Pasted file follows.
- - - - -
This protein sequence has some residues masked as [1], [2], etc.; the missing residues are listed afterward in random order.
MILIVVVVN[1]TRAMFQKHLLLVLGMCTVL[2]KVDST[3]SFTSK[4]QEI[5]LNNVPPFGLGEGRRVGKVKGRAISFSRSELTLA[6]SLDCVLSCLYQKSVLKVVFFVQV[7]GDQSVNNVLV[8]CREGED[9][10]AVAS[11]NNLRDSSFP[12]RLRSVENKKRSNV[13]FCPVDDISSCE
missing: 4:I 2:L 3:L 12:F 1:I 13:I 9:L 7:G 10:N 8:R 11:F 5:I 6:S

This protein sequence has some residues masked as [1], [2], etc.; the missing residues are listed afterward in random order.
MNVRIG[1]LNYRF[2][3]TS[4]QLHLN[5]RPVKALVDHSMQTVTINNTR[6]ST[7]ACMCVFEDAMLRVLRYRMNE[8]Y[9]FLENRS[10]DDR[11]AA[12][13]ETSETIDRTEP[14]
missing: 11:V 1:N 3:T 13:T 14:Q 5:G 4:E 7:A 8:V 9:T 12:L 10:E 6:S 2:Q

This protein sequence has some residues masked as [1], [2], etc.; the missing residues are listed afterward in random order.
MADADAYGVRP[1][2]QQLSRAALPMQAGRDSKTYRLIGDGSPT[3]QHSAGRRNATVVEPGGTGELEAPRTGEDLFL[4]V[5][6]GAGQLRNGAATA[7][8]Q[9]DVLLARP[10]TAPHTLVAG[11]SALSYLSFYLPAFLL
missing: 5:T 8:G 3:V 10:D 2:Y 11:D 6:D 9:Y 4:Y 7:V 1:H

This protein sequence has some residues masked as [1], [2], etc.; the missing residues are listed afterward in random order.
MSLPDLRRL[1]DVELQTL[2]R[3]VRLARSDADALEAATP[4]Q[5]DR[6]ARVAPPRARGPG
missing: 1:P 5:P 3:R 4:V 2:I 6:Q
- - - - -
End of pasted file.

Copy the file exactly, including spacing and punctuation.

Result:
This protein sequence has some residues masked as [1], [2], etc.; the missing residues are listed afterward in random order.
MILIVVVVN[1]TRAMFQKHLLLVLGMCTVL[2]KVDST[3]SFTSK[4]QEI[5]LNNVPPFGLGEGRRVGKVKGRAISFSRSELTLA[6]SLDCVLSCLYQKSVLKVVFFVQV[7]GDQSVNNVLV[8]CREGED[9][10]AVAS[11]NNLRDSSFP[12]RLRSVENKKRSNV[13]FCPVDDISSCE
missing: 4:I 2:L 3:L 12:F 1:I 13:I 9:L 7:G 10:N 8:R 11:F 5:I 6:S

This protein sequence has some residues masked as [1], [2], etc.; the missing residues are listed afterward in random order.
MNVRIG[1]LNYRF[2][3]TS[4]QLHLN[5]RPVKALVDHSMQTVTINNTR[6]ST[7]ACMCVFEDAMLRVLRYRMNE[8]Y[9]FLENRS[10]DDR[11]AA[12][13]ETSETIDRTEP[14]
missing: 11:V 1:N 3:T 13:T 14:Q 5:G 4:E 7:A 8:V 9:T 12:L 10:E 6:S 2:Q

This protein sequence has some residues masked as [1], [2], etc.; the missing residues are listed afterward in random order.
MADADAYGVRP[1][2]QQLSRAALPMQAGRDSKTYRLIGDGSPT[3]QHSAGRRNATVVEPGGTGELEAPRTGEDLFL[4]V[5][6]GAGQLRNGAATA[7][8]Q[9]DVLLARP[10]TAPHTLVAG[11]SALSYLSFYLPAFLL
missing: 5:T 8:G 3:V 10:D 2:Y 11:D 6:D 9:Y 4:Y 7:V 1:H

This protein sequence has some residues masked as [1], [2], etc.; the missing residues are listed afterward in random order.
MSLPDLRRL[1]DVELQTL[2]R[3]VRLARSDADALEAATP[4]Q[5]DR[6]ARVAPPRARGPG
missing: 1:P 5:P 3:R 4:V 2:I 6:Q